The Patriots' record may remain unblemished at 12-0 following Monday night's 27-24 fourth-quarter comeback win over the Ravens, but the team's play of late has been anything but perfect. New England again avoided a loss with a handful of late plays, a few fortuitous flags and escaped Baltimore with the unexpectedly difficult victory that a few players even admitted was a bit lucky.
"Escape? If that's what you want to call it," running back Kevin Faulk said, still riding the high of the almost unbelievable ending to this one. "It's a win."
Defensively, after allowing Willis McGahee (30 rushes for 138 yards and a score) to pick up yards in chunks throughout the cold, windy night, the Patriots slowed the Baltimore attack. A James Sanders interception and 42-yard return set up a quick five-play scoring drive that pulled the visitors to within four with just under nine minutes to play.
A pair of Ravens punts sandwiched around one for New England did little to hint at the dramatic ending this primetime battle would showcase as the Patriots took over for their final possession with 3:30 on the clock. After moving into Baltimore territory, the Patriots' chances looked to come to a dismal close when Tom Brady was stopped dead in his tracks on the left side of the line on a fourth-and-1 quarterback sneak. It appeared the celebratory Ravens would take over on downs with an eye on running out the clock on the win despite their entering the game as near three-touchdown underdogs.
Unfortunately for the Ravens defense, coordinator Rex Ryan had signaled from the sideline for a timeout prior to the snap, thus nullifying the stop. Disappointment would grow for the high-flying hosts on the next snap as well, when the defenders wearing all black uniforms stuffed Heath Evans for a 1-yard loss only to hear the whistle blow the play dead thanks to a false start call on Patriots right guard Russ Hochstein. The play was technically a penalty against New England, costing the team five yards. But in reality it cost the Ravens the game. Tom Brady scrambled on the ensuing down, picking up 12 yards to move the chains and keep the seemingly dead drive very much alive.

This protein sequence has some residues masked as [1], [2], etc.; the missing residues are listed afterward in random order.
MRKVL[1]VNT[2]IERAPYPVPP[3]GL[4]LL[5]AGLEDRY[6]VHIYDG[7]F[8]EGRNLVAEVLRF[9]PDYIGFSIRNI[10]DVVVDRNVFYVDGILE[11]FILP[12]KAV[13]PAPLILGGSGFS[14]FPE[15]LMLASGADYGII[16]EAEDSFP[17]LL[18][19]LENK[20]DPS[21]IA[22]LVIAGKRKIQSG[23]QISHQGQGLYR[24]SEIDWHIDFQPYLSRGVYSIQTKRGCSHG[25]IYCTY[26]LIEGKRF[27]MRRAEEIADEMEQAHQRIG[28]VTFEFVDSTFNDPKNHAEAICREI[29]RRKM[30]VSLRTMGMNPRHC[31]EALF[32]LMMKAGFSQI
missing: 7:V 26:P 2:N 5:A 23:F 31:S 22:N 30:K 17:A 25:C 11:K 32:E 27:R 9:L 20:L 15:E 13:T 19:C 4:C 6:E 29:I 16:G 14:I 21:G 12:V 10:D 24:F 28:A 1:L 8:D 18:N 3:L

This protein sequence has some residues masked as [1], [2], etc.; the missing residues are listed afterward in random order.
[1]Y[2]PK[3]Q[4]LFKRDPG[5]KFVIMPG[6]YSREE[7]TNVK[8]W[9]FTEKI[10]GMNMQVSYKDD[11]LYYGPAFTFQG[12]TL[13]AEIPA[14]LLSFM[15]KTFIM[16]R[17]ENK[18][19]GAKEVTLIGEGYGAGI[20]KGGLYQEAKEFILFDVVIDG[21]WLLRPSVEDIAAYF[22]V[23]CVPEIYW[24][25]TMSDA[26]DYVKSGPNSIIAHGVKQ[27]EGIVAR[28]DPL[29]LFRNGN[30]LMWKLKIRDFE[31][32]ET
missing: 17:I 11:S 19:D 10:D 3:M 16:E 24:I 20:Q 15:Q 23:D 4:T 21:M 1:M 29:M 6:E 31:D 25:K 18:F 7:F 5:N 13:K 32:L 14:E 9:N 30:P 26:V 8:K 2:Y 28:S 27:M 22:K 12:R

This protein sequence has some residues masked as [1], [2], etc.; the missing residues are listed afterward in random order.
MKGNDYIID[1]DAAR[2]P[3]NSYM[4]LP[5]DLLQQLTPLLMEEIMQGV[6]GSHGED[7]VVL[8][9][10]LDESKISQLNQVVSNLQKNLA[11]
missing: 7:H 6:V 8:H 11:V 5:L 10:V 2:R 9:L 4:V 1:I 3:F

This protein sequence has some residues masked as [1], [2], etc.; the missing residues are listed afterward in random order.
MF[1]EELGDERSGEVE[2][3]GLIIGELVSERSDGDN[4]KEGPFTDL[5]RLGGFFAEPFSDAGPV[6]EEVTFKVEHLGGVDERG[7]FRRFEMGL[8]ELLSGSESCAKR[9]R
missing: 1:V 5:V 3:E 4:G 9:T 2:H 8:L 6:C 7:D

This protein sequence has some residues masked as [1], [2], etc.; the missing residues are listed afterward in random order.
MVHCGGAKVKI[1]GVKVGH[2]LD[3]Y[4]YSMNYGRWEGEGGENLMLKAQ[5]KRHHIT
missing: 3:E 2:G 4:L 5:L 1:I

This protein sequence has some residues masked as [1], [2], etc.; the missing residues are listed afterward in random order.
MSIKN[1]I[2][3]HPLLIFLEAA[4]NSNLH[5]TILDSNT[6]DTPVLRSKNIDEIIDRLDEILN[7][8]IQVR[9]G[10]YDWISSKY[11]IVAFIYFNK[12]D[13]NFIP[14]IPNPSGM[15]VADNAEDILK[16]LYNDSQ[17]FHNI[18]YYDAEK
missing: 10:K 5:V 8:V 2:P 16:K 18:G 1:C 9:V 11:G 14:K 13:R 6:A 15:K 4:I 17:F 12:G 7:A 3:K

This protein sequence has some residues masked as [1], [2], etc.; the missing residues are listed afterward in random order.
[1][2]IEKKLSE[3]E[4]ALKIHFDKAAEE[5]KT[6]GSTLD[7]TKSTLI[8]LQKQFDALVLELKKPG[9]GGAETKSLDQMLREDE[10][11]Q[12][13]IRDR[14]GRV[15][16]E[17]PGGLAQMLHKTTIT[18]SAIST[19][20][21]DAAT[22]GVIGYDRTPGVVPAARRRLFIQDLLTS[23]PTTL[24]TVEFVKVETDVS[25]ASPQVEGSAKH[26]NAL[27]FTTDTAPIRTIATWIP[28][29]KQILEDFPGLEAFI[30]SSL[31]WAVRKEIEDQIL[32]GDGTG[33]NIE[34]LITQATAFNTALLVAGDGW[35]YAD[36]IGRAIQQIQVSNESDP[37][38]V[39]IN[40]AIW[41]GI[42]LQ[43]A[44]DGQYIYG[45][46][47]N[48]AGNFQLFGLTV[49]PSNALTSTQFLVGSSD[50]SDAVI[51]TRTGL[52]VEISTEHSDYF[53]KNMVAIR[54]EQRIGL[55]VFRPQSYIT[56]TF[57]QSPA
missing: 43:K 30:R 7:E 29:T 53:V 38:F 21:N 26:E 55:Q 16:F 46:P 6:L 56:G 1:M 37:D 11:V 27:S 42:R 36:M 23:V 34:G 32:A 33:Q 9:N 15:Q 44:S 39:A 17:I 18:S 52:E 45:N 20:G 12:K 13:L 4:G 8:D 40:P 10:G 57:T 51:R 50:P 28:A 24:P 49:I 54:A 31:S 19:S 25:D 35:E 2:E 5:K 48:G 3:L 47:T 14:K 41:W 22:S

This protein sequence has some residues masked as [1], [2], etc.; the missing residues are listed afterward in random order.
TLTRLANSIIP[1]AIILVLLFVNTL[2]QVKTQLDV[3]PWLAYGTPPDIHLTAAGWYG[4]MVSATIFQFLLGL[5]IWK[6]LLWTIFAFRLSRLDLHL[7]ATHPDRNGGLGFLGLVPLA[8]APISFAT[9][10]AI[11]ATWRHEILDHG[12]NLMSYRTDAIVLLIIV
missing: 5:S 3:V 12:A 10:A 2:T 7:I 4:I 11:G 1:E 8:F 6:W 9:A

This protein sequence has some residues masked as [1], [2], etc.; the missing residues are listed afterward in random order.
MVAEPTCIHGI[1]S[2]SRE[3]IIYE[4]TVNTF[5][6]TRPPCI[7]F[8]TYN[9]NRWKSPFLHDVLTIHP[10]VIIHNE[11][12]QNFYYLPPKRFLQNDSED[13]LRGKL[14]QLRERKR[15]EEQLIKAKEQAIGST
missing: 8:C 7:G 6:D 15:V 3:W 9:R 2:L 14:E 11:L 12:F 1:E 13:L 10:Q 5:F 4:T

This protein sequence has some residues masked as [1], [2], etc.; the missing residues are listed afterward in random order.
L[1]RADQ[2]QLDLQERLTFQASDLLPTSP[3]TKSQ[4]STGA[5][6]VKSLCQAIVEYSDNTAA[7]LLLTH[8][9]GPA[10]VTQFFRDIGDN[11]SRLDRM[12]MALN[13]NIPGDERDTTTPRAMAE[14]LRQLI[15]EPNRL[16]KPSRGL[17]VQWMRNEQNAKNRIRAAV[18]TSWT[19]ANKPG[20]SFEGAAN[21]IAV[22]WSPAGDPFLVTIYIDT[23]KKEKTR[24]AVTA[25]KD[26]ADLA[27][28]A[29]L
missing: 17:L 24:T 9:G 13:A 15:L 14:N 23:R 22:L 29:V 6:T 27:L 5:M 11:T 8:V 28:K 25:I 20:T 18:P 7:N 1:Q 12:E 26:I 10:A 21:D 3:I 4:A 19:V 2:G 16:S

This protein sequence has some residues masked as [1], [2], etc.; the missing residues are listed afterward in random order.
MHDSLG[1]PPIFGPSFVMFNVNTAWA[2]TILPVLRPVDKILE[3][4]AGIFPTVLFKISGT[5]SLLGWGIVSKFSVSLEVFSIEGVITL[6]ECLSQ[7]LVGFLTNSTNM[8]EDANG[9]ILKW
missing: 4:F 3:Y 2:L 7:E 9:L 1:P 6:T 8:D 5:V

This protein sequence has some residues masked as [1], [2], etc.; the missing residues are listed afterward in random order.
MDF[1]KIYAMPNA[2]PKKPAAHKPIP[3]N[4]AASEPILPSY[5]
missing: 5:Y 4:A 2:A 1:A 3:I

Ravens linebacker Terrell Suggs said he never heard a whistle and didn't know the referees had blown the play dead until he was running off the field in triumph.
"Was that a phantom call?" Suggs asked reporters. "Did anyone see a timeout called? You don't get many chances to get the NFL's poster boy in that position. The bottom line is that no one on the field heard a time out called until he was stopped."
The Ravens got another bad break on yet another fourth-down play on a defensive holding call on Jamain Winborne in the end zone that gave New England one more life, this time from the eight. Given more chances than the team probably deserved, Brady found Jabar Gaffney on the next snap for the 8-yard score on a close-call catch in the back left corner of the end zone. The play was reviewed and upheld as New England took the lead with 44 second on the clock.
|Baltimore Ravens player Terrell Suggs (55) talks with side judge Rick Patterson, left, and head linesman Phil McKinnely, right, after the New England Patriots scored the game-winning touchdown in the fourth quarter of an NFL football game, Monday, Dec. 3, 2007, in Baltimore. The NFL is looking into a postgame comment by Baltimore cornerback Samari Rolle, who contends McKinnely called him "boy" during the Ravens' 27-24 loss to New England. (AP Photo/Gail Burton)|
After the game, the Ravens players were boisterous about what they viewed as shoddy officiating.
"The calls were great. They're all excellent refs and tomorrow they can go sell shoes," a frustrated Bart Scott said. "We have the best NBA refs, I means NFL refs, in the league."
"It is what it is. They already put the crown on top of them and they want them to win," cornerback Chris McAllister said. "They won so I hope everyone is happy now. I'm sure the NFL will send out their little report that says 'we made a mistake on this one', but it's too late. They need to get it right on the field or don't call it at all."
The timeout from the Ravens sideline was the difference, although it was just one of the key plays that went the Patriots way in the final minutes, and New England knew it.
"We got away with that one. But those things happen and we were able to take advantage of it," left tackle Matt Light said. "That was definitely one of the most unique last-minute, come-from-behind, two-minute situations we've had around here. We'll take it."